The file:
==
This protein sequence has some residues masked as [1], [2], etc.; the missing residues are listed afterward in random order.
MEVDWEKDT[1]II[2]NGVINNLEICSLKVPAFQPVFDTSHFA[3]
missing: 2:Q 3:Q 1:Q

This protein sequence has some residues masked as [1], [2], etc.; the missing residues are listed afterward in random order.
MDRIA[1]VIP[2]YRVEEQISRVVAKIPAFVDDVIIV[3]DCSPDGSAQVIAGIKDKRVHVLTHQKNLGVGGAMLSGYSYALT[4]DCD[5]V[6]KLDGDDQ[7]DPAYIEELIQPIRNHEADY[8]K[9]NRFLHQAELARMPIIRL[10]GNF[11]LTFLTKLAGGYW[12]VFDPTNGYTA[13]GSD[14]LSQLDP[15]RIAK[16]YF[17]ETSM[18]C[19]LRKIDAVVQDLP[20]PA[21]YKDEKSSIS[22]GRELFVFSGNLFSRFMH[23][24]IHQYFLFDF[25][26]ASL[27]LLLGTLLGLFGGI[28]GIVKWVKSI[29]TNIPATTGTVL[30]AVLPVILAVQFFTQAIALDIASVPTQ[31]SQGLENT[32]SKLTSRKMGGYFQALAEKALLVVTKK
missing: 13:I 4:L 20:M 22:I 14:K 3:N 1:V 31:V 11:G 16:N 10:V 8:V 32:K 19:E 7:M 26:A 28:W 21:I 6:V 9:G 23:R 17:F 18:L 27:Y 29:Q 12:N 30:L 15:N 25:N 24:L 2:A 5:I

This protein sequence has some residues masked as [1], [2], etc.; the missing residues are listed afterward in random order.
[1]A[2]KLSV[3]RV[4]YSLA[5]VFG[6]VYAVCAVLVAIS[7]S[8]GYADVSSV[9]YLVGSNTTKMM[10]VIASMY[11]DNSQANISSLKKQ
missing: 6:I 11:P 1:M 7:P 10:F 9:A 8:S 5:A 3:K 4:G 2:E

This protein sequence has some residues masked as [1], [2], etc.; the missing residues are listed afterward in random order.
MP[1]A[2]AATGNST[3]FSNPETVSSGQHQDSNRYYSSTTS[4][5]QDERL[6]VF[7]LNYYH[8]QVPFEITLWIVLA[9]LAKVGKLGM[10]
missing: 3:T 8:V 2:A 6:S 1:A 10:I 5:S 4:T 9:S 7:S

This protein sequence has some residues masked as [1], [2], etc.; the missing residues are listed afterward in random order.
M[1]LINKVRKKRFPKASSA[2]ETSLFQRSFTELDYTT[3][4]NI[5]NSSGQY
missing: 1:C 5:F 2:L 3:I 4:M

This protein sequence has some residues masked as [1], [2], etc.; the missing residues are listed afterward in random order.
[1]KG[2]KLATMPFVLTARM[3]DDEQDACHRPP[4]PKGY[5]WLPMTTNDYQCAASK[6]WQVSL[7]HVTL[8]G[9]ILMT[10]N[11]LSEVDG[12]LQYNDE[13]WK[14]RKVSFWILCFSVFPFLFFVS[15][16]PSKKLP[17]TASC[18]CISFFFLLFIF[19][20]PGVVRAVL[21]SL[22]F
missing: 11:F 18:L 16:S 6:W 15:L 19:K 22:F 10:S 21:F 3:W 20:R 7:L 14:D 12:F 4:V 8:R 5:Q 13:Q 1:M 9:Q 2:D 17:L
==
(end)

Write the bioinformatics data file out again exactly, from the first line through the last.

This protein sequence has some residues masked as [1], [2], etc.; the missing residues are listed afterward in random order.
MEVDWEKDT[1]II[2]NGVINNLEICSLKVPAFQPVFDTSHFA[3]
missing: 2:Q 3:Q 1:Q

This protein sequence has some residues masked as [1], [2], etc.; the missing residues are listed afterward in random order.
MDRIA[1]VIP[2]YRVEEQISRVVAKIPAFVDDVIIV[3]DCSPDGSAQVIAGIKDKRVHVLTHQKNLGVGGAMLSGYSYALT[4]DCD[5]V[6]KLDGDDQ[7]DPAYIEELIQPIRNHEADY[8]K[9]NRFLHQAELARMPIIRL[10]GNF[11]LTFLTKLAGGYW[12]VFDPTNGYTA[13]GSD[14]LSQLDP[15]RIAK[16]YF[17]ETSM[18]C[19]LRKIDAVVQDLP[20]PA[21]YKDEKSSIS[22]GRELFVFSGNLFSRFMH[23][24]IHQYFLFDF[25][26]ASL[27]LLLGTLLGLFGGI[28]GIVKWVKSI[29]TNIPATTGTVL[30]AVLPVILAVQFFTQAIALDIASVPTQ[31]SQGLENT[32]SKLTSRKMGGYFQALAEKALLVVTKK
missing: 13:I 4:L 20:M 22:I 14:K 3:N 1:V 31:V 11:G 16:N 10:V 8:V 32:K 19:E 7:M 26:A 28:W 21:I 6:V 9:G 23:R 17:F 18:L 27:Y 29:Q 12:N 30:L 15:N 25:N 24:L 2:A 5:I

This protein sequence has some residues masked as [1], [2], etc.; the missing residues are listed afterward in random order.
[1]A[2]KLSV[3]RV[4]YSLA[5]VFG[6]VYAVCAVLVAIS[7]S[8]GYADVSSV[9]YLVGSNTTKMM[10]VIASMY[11]DNSQANISSLKKQ
missing: 6:I 11:P 1:M 7:P 10:F 9:A 8:S 5:A 3:K 4:G 2:E

This protein sequence has some residues masked as [1], [2], etc.; the missing residues are listed afterward in random order.
MP[1]A[2]AATGNST[3]FSNPETVSSGQHQDSNRYYSSTTS[4][5]QDERL[6]VF[7]LNYYH[8]QVPFEITLWIVLA[9]LAKVGKLGM[10]
missing: 3:T 8:V 2:A 6:S 1:A 10:I 5:S 4:T 9:S 7:S

This protein sequence has some residues masked as [1], [2], etc.; the missing residues are listed afterward in random order.
M[1]LINKVRKKRFPKASSA[2]ETSLFQRSFTELDYTT[3][4]NI[5]NSSGQY
missing: 1:C 5:F 2:L 3:I 4:M

This protein sequence has some residues masked as [1], [2], etc.; the missing residues are listed afterward in random order.
[1]KG[2]KLATMPFVLTARM[3]DDEQDACHRPP[4]PKGY[5]WLPMTTNDYQCAASK[6]WQVSL[7]HVTL[8]G[9]ILMT[10]N[11]LSEVDG[12]LQYNDE[13]WK[14]RKVSFWILCFSVFPFLFFVS[15][16]PSKKLP[17]TASC[18]CISFFFLLFIF[19][20]PGVVRAVL[21]SL[22]F
missing: 11:F 18:L 16:S 6:W 15:L 19:K 22:F 10:S 21:F 3:W 20:R 7:L 14:D 12:F 4:V 8:R 5:Q 13:Q 1:M 9:Q 2:D 17:L